Great Divide Trail: Section F and a Major Tent Mishap
Posted on: Monday September 6, 2021 Great Divide Trail Hiking
We wake up at 11pm, rain dripping on our faces. Which is a problem, considering we’re inside our tent. We investigate by flashlight. Rain is seeping through our rain fly, splashing on our bug net, then falling through to us. Our sleeping bags are already wet, but there’s not much we can do.
Great Divide Trail: Chown to the Snow
Posted on: Sunday September 12, 2021 Hiking Great Divide Trail
Mist hangs low over the river in the morning. We cross the Chown what feels like a hundred times. Our feet freeze to painful stumps in the cold water. There’s just enough time between fords for them to warm to pins and needles before freezing again. Chown Glacier hangs in the end of the valley, feeding the rushing water. It calves for us, sending down a spray of snow and ice.
Great Divide Trail: The End
Posted on: Monday September 20, 2021 Great Divide Trail Hiking
Somewhat surprisingly, we wake up in the morning. Heavy flakes of snow lie on our fly, melting to rivulets of water. We’re damp and a little cold, but very much alive. A few inches of wet snow lie on the ground and the trees, and fat flakes fall from the sky. It’s above freezing, but barely. The snow shows no signs of stopping. All of our hiking clothes are sopping wet, and I know we’ll have seconds after putting them on before we have to worry about hypothermia. We lie in our sleeping bags and talk through our options.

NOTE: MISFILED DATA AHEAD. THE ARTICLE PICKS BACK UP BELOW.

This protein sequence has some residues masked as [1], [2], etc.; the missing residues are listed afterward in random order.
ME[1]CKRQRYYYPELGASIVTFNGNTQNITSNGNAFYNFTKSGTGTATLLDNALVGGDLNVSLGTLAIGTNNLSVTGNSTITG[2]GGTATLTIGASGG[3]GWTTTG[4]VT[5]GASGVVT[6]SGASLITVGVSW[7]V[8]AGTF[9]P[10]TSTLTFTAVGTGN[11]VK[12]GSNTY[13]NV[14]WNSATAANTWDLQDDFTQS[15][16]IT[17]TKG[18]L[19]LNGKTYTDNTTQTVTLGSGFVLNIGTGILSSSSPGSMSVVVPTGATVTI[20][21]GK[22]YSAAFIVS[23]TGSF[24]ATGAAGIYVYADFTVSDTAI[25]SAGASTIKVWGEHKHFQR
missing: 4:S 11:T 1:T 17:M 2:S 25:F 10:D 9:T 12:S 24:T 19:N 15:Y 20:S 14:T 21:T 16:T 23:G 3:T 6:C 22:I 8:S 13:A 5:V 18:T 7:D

How to Plan a Really Big Hike
Posted on: Monday June 26, 2023 hiking, Great Divide Trail
I’ve walked all the way along the continental divide from the US-Mexico border to Kakwa Lake, BC (where the BC-Alberta border line goes from squiggly to straight). This year, the plan is to walk another 400km north.
H is for Hard: Misadventure on the GDT's Section H
Posted on: Friday August 11, 2023 Hiking Great Divide Trail
There’s a trail that runs for over four thousand kilometers from the Mexican-US border in New Mexico to Kakwa Lake in BC. It follows the greatest watershed divide in North America, which splits the Pacific and Atlantic oceans at first, and then later divides the Pacific from the Arctic. The trail ends in the middle of nowhere, at a tiny provincial park that no one has ever heard of. But the divide continues.
There and Back Again: A Section H Tale
Posted on: Wednesday September 20, 2023 Great Divide Trail Hiking
We set up camp on the lake, and it’s one of the most beautiful spots I’ve ever spent the night. We haven’t seen a person in 48 hours, or any sign of other humans at all in over 24 hours- not even a cairn. It’s rough not to achieve our goals, but this landscape is unlike anything else I’ve ever hiked through.